6.10

#### Lab 3: Problem Solving and Accumulators

Goals: The goals of this lab are to write methods in union data, and specifically to practice writing accumulator-style methods.

For this lab, there are no starter files. For each problem, start a new project and build the files from scratch.

##### 3.1Submission

Submit your solutions for the Lab 3 Exercises on the handin server by 9/26 1:00am Eastern.

### Problem 1:Working with Accumulators

##### 3.1Draw at the Wimbledon Tournament

One of the four grand-slam tournaments in tennis is held at Wimbledon, England. It hosts both singles and double games. In this problem, we will focus only on singles games (one player against another).

Specifically we will represent the draw of the gentleman’s singles at Wimbledon 2019. Here is a snapshot of part of this draw:

Specifically, we represent the draw using an interface named IDraw. Two classes implement this interface. The SeedPlayer class represents a single player at the bottom of the draw (where the tournament starts). A seed player has a name. The PlayResult class represents a single match. It consists of the name of the winner, and the two IDraw objects that played that match, named one and two.

For example, here is a representation of the above draw, starting from the quarter-finals:

 IDraw djokovic = new SeedPlayer("Djokovic"); IDraw goffin = new SeedPlayer("Goffin"); IDraw pella = new SeedPlayer("Pella"); IDraw agut = new SeedPlayer("Agut"); ... IDraw semiFinal1 = new PlayResult("Djokovic",djokovic,goffin); IDraw semiFinal2 = new PlayResult("Agut",agut,pella); ... IDraw final1 = new PlayResult("Djokovic",semiFinal1,semiFinal2); IDraw final2 = new PlayResult("Federer",semiFinal4,semiFinal3); IDraw winner = new PlayResult("Djokovic",final1,final2);

Note that the PlayResult objects have been created so that one is always the draw from which the winner comes (e.g. final2 is constructed using semiFinal4 first because that is the draw that Federer came from.)

Define the above interface and classes, and complete the above example.

Design a method ILoString wonAgainst() that computes and returns a list of all player names that this player has won against, in the order in which they played this player. For example, winner.wonAgainst() should return a list "Goffin", "Agut", "Federer", semiFinal2.wonAgainst() should return "Pella", and goffin.wonAgainst() should return an empty list.

Design a method String nemesis(String player) that returns the name of the player who eliminated a player whose name is the argument, in this draw. If this player won the draw then it should return "Won". If there is no player with the given name, it should return "Not Found". For example winner.nemesis("Federer") should return "Djokovic", winner.nemesis("Agut") should return "Djokovic", winner.nemesis("Djokovic") should return "Won", and winner.nemesis("Murray") should return "Not Found".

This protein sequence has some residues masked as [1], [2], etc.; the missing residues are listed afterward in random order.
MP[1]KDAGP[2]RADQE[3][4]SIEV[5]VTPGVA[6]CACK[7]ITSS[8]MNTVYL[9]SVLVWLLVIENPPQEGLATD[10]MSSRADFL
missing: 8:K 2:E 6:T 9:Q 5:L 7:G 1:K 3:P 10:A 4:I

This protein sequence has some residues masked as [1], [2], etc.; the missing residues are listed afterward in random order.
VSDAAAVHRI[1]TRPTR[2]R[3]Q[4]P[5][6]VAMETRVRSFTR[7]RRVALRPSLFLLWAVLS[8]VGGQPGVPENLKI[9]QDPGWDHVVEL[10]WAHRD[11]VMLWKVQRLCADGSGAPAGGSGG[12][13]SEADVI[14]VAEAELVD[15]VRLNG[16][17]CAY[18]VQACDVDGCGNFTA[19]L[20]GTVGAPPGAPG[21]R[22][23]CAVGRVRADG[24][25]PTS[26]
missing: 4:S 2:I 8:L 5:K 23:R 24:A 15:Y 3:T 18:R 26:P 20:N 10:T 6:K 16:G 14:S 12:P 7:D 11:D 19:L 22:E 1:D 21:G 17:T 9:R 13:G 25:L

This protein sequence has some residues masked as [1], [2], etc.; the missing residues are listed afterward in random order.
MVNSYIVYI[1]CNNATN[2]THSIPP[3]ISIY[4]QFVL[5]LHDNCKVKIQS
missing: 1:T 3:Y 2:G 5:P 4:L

Write sufficient tests for these and any helper methods you choose to write.

Do Now!

After you are done with each method, think about whether you used accumulators to do it or not. Try the other way.

Do Now!

The restriction that one is always the draw from which the current winner came is not really motivated. Did this restriction help you to solve these problems? Think about how to relax this restriction while still implementing the above methods correctly.

### Problem 2:Mobiles

Alexander Calder was an American artist well known for his hanging sculptures called mobiles. Look up some of his work; it is quite pretty.

We would like to help other artists who may want to design mobiles, so they can check ahead of the time whether their mobile will fit in the desired space (height, width, weight), and whether it will be properly balanced.

The following drawing shows two mobiles, one simple and the other more complex:

Each horizontal bar is a strut (a very thin, very lightweight rod), and each vertical bar is a string. We will restrict the mobile to two items hanging from each strut, and record for any item hanging at the end of the line its weight and its color.

We have decided on the following data representation for mobiles (the length refers to the length of the vertical string, the leftside and rightside refer to the two parts of the strut):

             +---------+
| IMobile |<---------------+
+---------+                |
+---------+                |
|                      |
/ \                     |
---                     |
|                      |
---------------------            |
|                   |            |
+--------------+   +---------------+    |
| Simple       |   | Complex       |    |
+--------------+   +---------------+    |
| int length   |   | int length    |    |
| int weight   |   | int leftside  |    |
| Color color  |   | int rightside |    |
+--------------+   | IMobile left  |----+
| IMobile right |----+
+---------------+
• Convert this data definition into Java interfaces and classes and make several examples of mobiles. Include in your examples at least three mobiles, the first two as shown above and the third one more complex that what is shown here. Name the examples exampleSimple, exampleComplex and example3, and your examples class ExamplesMobiles.

• Design the method totalWeight for the mobiles that computes the total weight of the mobile. We assume that the weight of the struts from which the mobile hangs is negligible, as is the weight of the string on which the disks hang. For example, the total weight of the second mobile is 144.